If the tag is approved, it will become one of 120 specialty license plates offered in the state, promoting everything from the U.S. military services to institutions of higher education to manatees and the arts.

Interestingly, the legislation creating the opportunity for the 30A specialty license plates also included language that would cap the types of specialty license plates offered in the state at 150, meaning that some plates would have to be retired if new ones are desired when that threshold is reached.

If the 30A specialty tag is approved, sales proceeds will be used by Scenic Walton Inc., to help cover the nonprofit’s operating expenses, Moore said.

In turn, that will allow Scenic Walton Inc. to provide additional financial support to county government efforts and other local initiatives to improve not only the 30A corridor, but other locales in the county.

“We work to improve landscaping in roadway medians, reduce litter, promote underground utilities, expand infrastructure for pedestrians and cyclists, and other projects that enhance the quality of life for Walton County residents and visitors,” Moore said in the news release. “Money raised by the new tags will help promote beautification and safety projects throughout all of Walton County, not just along the beach.”

In particular, Moore said Monday, Scenic Walton Inc. would like to see its money used to fund design work for beautification and safety projects, which would allow the county and local municipal governments to allocate more of their resources to actual construction of those projects.

And as local governments are competing for grants and other available funding for projects, having a design in hand before applying for those dollars can provide a competitive advantage, she added.

“We’re just trying to partner better with the municipalities,” Moore said.

Also according to Moore, Scenic Walton Inc. takes a longer-term approach to its work, which includes using landscaping to improve not only the aesthetics but the safety of roads in the county.

“Our vision is longer term — 10, 20, 30, 40 years,” she said.

In that light, she added that Scenic Walton Inc. supports of the county government’s efforts to develop a countywide transportation plan, a multifaceted effort to improve the county’s transportation infrastructure, including along 30A, over the next 20 years.

“I think that we’ve needed it for quite some time, and we would be thrilled to see them get it in place,” Moore said.

Source: The Walton Sun


Mountain Film Festival Going on Now in WaterColor

Mountainfilm on Tour  is one of SoWal’s most popular events, returning to WaterColor Inn & Resort’s Marina Park Amphitheater for its 21st anniversary this Nov. 5-6, with films that reflect Mountainfilm’s motto, “Celebrating Indomitable Spirit,” and use the power of film, art and ideas to inspire audiences to create a better world.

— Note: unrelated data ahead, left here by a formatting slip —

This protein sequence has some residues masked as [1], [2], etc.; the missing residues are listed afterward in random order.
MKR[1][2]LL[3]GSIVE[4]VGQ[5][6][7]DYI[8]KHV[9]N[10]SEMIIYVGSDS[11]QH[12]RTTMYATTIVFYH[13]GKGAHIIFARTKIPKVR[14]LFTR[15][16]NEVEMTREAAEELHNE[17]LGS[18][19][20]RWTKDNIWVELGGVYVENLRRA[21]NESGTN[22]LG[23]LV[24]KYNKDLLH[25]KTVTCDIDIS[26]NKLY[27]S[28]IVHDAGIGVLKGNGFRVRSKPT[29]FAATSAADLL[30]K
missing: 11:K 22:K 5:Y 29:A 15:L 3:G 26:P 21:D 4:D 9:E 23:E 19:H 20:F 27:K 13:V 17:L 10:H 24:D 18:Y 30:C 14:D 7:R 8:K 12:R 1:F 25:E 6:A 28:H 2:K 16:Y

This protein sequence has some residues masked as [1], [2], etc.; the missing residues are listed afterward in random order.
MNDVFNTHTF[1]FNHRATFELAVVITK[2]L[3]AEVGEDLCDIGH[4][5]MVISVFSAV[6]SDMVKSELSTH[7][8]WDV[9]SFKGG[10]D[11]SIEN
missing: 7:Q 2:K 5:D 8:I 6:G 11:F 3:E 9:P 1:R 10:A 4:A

A two-night outdoor film festival dedicated to educating and motivating audiences about issues that matter, Mountainfilm on Tour at WaterColor brings a selection of culturally rich, adventure-packed and incredibly inspiring documentary films to Northwest Florida.

Marina Park Amphitheater offers a breathtaking outdoor setting against a backdrop of longleaf pines, under a starry sky to enhance the inspiring films. An event presenter will guide the audience through the program, providing insight on the films, filmmakers and subject matters.

Tickets and WaterColor Inn lodging packages are available at www.mountainfilmfl.com and is sure to be a sellout. Each evening, gates open at 5:45 p.m., with films beginning at 7 p.m.

Please Note:

  • Bring a blanket or low-back chair(s) for seating (maximum 30 inch height restriction applies and will be enforced).
  • Chairs are not allowed to be placed at the event prior to gates opening and will be removed.
  • Selections of festival fare, wine and beer will be available for purchase.
  • No outside food, beverage or coolers allowed in the Mountainfilm festival gates.
  • No pets allowed to the event.
  • Adult language is used in some films and may not be appropirate for younger children.
  • Mountainfilm on Tour at WaterColor is a rain or shine event; ticket purchases are non-refundable unless the event is cancelled or postponed.

Signature Event T-shirts -Limited-edition 2021 Mountainfilm on Tour at WaterColor long-sleeve shirts will be available for purchase with online ticket sales, at the event, or may be purchased at WaterColor Store ahead of the event.

Movie Playlist

 *Films may be subject to change.


Source: SoWal


Posted by Allea Sipper on

Groundbreaking for New Regional Beach Access in Miramar Beach

The Walton County Board of County Commissioners and the Walton County Tourism Department invite the public to attend a groundbreaking ceremony for the new Scenic Gulf Drive Regional Beach Access on Wednesday,